In addition to that he has been unafraid to tell big players in the dressing room such as Jan Vertonghen and Sandro when he feels that they have slipped below the standards expected. That criticism has not always been welcomed.
As for Levy, it is not as if he has been unprepared to listen – otherwise he would not have brought Sherwood back in the first place and then promoted him to manager. What is less clear is what exactly the chairman wants from the club? What is the long-term vision that he and the club's ultimate controlling power, the billionaire Joe Lewis, have for Spurs? Is it a lucrative sale? Or is it a team that can qualify for the Champions League and challenge for the league title, and if so, why do they keep selling their best players?
Michael Carrick, Dimitar Berbatov, Luka Modric and Gareth Bale have all been sold over the last eight years. While Spurs have bought shrewdly at times, that could not be said for last summer. When the club played a friendly in the Bahamas this time last year, Levy and Baldini told Lewis that if he allowed them to reinvest the Bale fee in players they could win the league. They did so and have finished sixth, their lowest league position in five seasons.
Sherwood was less keen on spending money. He believed that the likes of Harry Kane, Nabil Bentaleb, Danny Rose and Tom Carroll, currently on loan at Queen's Park Rangers, could eventually become first-team regulars, if they were given the opportunity. In January he resisted Levy's attempts to trade, including a putative bid to bring back Berbatov.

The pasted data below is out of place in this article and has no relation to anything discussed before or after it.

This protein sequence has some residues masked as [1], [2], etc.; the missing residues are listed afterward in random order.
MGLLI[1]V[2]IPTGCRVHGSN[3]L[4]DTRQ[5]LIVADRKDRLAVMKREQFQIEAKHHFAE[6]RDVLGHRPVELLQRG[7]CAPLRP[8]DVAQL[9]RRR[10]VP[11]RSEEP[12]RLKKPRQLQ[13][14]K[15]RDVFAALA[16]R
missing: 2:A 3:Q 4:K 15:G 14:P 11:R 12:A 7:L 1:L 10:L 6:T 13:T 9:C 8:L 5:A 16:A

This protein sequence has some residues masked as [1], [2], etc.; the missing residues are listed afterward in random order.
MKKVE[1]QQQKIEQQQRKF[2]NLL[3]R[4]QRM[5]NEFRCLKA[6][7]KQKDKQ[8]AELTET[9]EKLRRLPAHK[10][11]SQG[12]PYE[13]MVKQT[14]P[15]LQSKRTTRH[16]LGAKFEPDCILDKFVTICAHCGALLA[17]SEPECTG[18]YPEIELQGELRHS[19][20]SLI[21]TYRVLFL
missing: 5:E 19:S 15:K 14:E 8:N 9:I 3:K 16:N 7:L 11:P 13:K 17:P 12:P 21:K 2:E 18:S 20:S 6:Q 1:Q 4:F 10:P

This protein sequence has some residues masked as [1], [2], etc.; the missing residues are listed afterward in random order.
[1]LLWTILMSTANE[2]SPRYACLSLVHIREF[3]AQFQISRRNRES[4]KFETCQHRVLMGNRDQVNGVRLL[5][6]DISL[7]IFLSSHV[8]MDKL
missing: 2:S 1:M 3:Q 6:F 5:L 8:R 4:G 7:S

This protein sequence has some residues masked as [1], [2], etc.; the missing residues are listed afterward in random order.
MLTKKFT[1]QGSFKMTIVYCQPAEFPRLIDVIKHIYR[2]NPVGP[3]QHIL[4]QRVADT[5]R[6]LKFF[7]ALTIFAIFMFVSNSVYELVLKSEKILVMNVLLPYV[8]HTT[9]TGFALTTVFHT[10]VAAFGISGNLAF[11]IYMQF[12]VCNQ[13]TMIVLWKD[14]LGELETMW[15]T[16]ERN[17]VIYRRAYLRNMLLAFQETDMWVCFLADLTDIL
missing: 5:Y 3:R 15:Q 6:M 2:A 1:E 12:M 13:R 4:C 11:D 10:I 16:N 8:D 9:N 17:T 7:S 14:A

When Sherwood pushed the club on pursuing his transfer targets he was eventually told, on 7 April, that they wanted a more experienced manager. A lack of backing from the supporters has meant that Levy has not had to fear public opinion. Sherwood has been unafraid to tell Spurs fans that he sees their desire for new signings as an obstacle to allowing the club's academy players to flourish.
Who next? Frank de Boer may have damaged his chances by being too open about Spurs' approach to him. Levy will want someone who is prepared to be on-message. Whoever it is there is a good chance that the best players will continue to be sold, while the long-term ambitions of the club remain vague.
Five Games that cost sherwood his job
4 January 2014
Arsenal 2-0 Tottenham
Sherwood was unbeaten in his first six league games but Spurs fans were angry at the tactical naivety that led to a meek FA Cup defeat at the hands of their local rivals.
Tottenham 1-5 Manchester City
Danny Rose's later-rescinded red card skewed this result, but Sherwood's side were humiliated at home by one of their rivals for a top-four place.
Norwich 1-0 Tottenham
Spurs' Champions League ambitions all but died when they were defeated at struggling Norwich. They barely registered a shot on target until late on.
Chelsea 4-0 Tottenham
Another big game, another heavy defeat. Catastrophic defensive errors after half-time gifted Chelsea the points at Stamford Bridge.
Liverpool 4-0 Tottenham
Defensive calamities again cost Spurs. Younes Kaboul's own goal in the second minute set the tone for another embarrassing defeat.